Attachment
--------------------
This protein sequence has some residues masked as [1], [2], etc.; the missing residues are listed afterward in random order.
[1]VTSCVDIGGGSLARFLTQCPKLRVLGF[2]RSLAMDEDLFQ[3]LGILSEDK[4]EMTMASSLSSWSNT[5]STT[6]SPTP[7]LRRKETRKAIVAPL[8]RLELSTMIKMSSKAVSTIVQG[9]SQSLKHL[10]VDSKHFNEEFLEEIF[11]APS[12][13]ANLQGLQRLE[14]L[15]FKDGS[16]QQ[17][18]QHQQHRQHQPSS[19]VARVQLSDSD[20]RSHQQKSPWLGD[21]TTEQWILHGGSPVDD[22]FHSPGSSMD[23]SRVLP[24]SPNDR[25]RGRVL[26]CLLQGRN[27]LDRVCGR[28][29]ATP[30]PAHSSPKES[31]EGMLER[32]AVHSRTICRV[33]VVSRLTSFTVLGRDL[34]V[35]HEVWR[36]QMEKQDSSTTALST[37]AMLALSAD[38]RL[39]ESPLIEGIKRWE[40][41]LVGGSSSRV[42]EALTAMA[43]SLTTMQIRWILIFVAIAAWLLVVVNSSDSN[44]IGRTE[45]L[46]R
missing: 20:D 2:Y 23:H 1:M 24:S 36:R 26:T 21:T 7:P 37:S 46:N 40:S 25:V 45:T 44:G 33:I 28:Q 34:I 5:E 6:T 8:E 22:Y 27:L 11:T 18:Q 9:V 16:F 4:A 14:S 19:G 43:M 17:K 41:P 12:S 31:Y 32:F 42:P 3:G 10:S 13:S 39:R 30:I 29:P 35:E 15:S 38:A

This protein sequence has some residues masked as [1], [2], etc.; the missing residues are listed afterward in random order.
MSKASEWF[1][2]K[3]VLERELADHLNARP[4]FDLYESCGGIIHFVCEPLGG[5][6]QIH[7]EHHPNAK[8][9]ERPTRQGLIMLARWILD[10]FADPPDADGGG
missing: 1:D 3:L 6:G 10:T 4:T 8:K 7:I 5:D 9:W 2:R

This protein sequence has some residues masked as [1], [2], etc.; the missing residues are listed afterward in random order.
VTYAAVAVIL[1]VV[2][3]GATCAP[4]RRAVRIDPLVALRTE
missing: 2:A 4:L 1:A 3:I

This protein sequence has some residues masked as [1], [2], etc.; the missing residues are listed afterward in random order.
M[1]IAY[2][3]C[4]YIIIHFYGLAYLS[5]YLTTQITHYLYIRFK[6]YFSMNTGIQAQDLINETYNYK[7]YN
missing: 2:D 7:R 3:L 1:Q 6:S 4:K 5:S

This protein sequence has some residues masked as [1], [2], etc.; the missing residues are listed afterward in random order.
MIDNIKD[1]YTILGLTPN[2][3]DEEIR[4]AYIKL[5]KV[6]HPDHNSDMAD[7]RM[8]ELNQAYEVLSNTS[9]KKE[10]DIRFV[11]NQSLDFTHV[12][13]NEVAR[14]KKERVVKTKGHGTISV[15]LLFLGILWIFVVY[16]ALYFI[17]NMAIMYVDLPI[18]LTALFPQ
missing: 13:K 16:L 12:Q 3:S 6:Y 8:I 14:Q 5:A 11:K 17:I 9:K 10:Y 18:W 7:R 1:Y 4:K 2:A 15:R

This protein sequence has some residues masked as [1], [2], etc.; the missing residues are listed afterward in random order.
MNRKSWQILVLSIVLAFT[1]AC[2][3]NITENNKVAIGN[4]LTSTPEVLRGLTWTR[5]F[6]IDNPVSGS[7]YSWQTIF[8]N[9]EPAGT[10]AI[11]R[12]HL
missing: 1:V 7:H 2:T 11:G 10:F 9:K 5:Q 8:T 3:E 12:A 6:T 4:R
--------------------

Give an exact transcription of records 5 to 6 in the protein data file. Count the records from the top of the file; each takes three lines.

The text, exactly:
This protein sequence has some residues masked as [1], [2], etc.; the missing residues are listed afterward in random order.
MIDNIKD[1]YTILGLTPN[2][3]DEEIR[4]AYIKL[5]KV[6]HPDHNSDMAD[7]RM[8]ELNQAYEVLSNTS[9]KKE[10]DIRFV[11]NQSLDFTHV[12][13]NEVAR[14]KKERVVKTKGHGTISV[15]LLFLGILWIFVVY[16]ALYFI[17]NMAIMYVDLPI[18]LTALFPQ
missing: 13:K 16:L 12:Q 3:S 6:Y 8:I 14:Q 5:A 11:K 17:I 9:K 10:Y 18:W 7:R 1:Y 4:K 2:A 15:R

This protein sequence has some residues masked as [1], [2], etc.; the missing residues are listed afterward in random order.
MNRKSWQILVLSIVLAFT[1]AC[2][3]NITENNKVAIGN[4]LTSTPEVLRGLTWTR[5]F[6]IDNPVSGS[7]YSWQTIF[8]N[9]EPAGT[10]AI[11]R[12]HL
missing: 1:V 7:H 2:T 11:G 10:F 9:K 5:Q 8:T 3:E 12:A 6:T 4:R